Record Details

Title Subsite specific colorectal cancer incidence rates and stage distributions among Asians/Pacific Islanders in the United States, 1995-1999
Author Wu, X
Secondary Authors Chen VW, Martin J, Roffers S, Groves FD, Correa CN, Hamilton-Byrd E, Jemal A
Publication Type (Help) article
Journal Cancer Epidemiol Biomarkers Prev
Month Jul
Year 2004
Pages 1215-22
Volume 13
Number 7
Publisher
Address
Note
URL
PubMed ID 15247133
NCI Id
EPub Date
Citation Wu X, Chen VW, Martin J, Roffers S, Groves FD, Correa CN, Hamilton-Byrd E, Jemal A. Subsite specific colorectal cancer incidence rates and stage distributions among Asians/Pacific Islanders in the United States, 1995-1999. Cancer Epidemiol Biomarkers Prev. 2004 Jul;13(7):1215-22. PMID 15247133.
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Abstract

This study examined subsite-specific colorectal cancer incidence rates and stage distributions for Asians and Pacific Islanders (API) and compared the API data with data for whites and African Americans. Data included 336,798 invasive colorectal cancer incident cases for 1995 to 1999 from 23 population-based central cancer registries, representing about two-thirds of the API population in the United States. Age-adjusted rates, using the 2000 U.S. standard population, and age-specific rates and stage distributions were computed by anatomic subsite, race, and gender. Age-adjusted colorectal cancer incidence rates were significantly lower in API than in white and African-American populations, particularly for proximal colon cancer in which rates were 40% to 50% lower in API males and females. However, a significantly (10%) higher rectal cancer incidence rate was found in API males than in African-American males. Increases in age-specific rates with advancing age were more striking for proximal colon cancer than for distal colon and rectal cancers in white and African-American populations, while age-specific rates were similar for different subsites in API with parallel increases with advancing age, especially in API males. Similar to white and African-American persons, in API, proximal colon cancers (32% to 35%) were less likely to be diagnosed with localized stage compared with distal colon (38% to 42%) and rectal (44% to 52%) cancers. The patterns of subsite-specific colorectal cancer incidence in API, especially API males, differ from those of whites and African-American populations. Similar to white and African-Americans, a lower percentage of localized disease in API for proximal colon cancer than for distal colon and rectal cancers was observed.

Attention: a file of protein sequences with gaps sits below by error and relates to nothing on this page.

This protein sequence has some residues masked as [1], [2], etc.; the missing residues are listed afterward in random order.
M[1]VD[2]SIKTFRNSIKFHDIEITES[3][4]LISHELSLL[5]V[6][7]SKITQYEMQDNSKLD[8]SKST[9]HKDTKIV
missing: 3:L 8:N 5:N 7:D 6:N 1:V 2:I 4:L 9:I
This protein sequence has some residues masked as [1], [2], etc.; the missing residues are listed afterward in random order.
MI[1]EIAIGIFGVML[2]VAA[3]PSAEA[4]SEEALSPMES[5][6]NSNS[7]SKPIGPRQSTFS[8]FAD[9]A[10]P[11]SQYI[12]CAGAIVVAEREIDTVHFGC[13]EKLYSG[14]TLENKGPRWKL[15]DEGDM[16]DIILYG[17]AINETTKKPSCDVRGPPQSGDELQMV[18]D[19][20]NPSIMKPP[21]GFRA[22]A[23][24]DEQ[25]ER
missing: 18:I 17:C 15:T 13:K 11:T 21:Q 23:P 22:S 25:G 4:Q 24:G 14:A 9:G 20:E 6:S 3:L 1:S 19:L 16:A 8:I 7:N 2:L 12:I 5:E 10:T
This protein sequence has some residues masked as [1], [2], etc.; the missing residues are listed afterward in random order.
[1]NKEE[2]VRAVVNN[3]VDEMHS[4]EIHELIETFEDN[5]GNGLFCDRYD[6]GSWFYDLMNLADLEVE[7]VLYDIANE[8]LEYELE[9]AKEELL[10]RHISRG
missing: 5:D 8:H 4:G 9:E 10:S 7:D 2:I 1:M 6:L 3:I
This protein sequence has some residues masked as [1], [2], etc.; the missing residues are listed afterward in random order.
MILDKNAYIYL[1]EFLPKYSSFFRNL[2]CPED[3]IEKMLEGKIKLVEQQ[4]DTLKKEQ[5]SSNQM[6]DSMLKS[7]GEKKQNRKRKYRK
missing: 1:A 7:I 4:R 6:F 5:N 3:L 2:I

Keywords

Keyword
asians/pacific islanders
cancer
colorectal
incidence
stage
subsite
united states